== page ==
During the coming weeks, final soil testing and engineering will occur and piles will be ordered, and, fingers crossed, installed before the March 1 deadline. Once that is complete, the actual bridges can be placed on the supports. If all goes according to plan, two bridges will be completed this summer. And if we achieve our ambitious fundraising goal, we may replace the Pike Passage Bridge this fall.
As work proceeds, short segments of the Creek and Forest Habitat Trails will be closed for much of the spring. This leaves plenty of other areas to snowshoe, hike, ski and explore. Our ski trails will remain open and will be groomed whenever we have adequate snow. And on weekends, we will continue to offer our Ski-for-Free program.
We appreciate visitors’ patience as this project progresses. We also appreciate financial contributions. Donations to the bridge project can be made online at crossroadsatbigcreek.org or by sending a check to Crossroads at Big Creek, P.O. Box 608, Sturgeon Bay, WI 54235.
Crossroads at Big Creek Learning Center and Nature Preserve is located at 2041 Michigan Street, Sturgeon Bay, Wisconsin. Crossroads is a 501(c)3 organization committed to offering education, conducting research, and providing outdoor experiences to inspire environmental stewardship in learners of all ages and from all backgrounds. Masks are recommended inside buildings.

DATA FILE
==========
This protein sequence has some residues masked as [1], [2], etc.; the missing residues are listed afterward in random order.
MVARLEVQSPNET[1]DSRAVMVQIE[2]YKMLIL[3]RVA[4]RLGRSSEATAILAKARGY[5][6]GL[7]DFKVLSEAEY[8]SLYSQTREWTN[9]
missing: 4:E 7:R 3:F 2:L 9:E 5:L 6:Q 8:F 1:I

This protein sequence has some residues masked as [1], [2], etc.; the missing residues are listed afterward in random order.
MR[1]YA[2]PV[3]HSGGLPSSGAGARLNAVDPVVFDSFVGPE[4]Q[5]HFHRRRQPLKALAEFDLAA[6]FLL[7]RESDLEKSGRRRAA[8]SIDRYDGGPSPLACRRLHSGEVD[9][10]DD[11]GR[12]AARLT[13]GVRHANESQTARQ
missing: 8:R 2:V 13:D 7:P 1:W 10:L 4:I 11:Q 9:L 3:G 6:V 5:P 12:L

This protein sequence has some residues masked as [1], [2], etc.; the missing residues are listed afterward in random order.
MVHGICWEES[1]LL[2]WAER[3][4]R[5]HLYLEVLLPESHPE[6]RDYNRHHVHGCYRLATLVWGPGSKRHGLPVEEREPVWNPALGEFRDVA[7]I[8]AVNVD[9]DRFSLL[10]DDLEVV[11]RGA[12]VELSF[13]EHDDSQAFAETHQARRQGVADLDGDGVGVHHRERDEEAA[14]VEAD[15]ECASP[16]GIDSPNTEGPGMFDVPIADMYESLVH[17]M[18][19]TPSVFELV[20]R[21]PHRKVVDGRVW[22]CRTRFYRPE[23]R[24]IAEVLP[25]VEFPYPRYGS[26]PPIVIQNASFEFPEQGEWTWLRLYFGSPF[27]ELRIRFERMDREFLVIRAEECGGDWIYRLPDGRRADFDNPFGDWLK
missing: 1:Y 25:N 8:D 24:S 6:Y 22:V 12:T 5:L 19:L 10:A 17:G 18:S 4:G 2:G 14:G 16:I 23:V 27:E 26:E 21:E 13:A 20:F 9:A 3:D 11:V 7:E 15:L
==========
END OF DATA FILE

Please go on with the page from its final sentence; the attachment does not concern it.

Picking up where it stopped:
Wednesday, February 2
3:00 pm Groundhog’s Day Hike
Join the naturalist in a visit to the Ida Bay Preserve. We will meet at the Parking Lot at the intersection of Canal Road and Buffalo Ridge Trail, 1195 Canal Road, and explore the deep beech hemlock forest on the east end of the preserve and while we will visit groundhog habitat, we do not expect to see one popping out of its hole. About an hour. Free and open to the public.
Friday, February 4
10:00 Junior Nature Club
This activity is for pre-school children and the caregivers, but siblings and other interested people are welcome. This week the topic shelters, but there will be time for unstructured play. All activities outside so bundle up. Free and
Saturday, February 5
9:30 am – 3:30 pm Ski-for-Free (conditions allowing)
On winter weekends, Crossroads offers our Ski-for-Free program when and if there is enough snow. Friends of Crossroads and volunteers from Door County Silent Sports will help participants find the correct sizes of equipment. We have skis, boots, poles, snowshoes and kicksleds. We keep our trails groomed IF we have an adequate base. Check crossroadsatbigcreek.org for current hours and conditions.
Sunday February 6
12:30 pm – 3:30 pm Ski-for-Free (conditions allowing)
On winter weekends, Crossroads offers our Ski-for-Free program when and if there is enough snow. Friends of Crossroads and volunteers from Door County Silent Sports will help participants find the correct sizes of equipment. We have skis, boots, poles, snowshoes and kicksleds. We keep our trails groomed IF we have an adequate base. When snow and temperature conditions allow. Check crossroadsatbigcreek.org for current hours and conditions.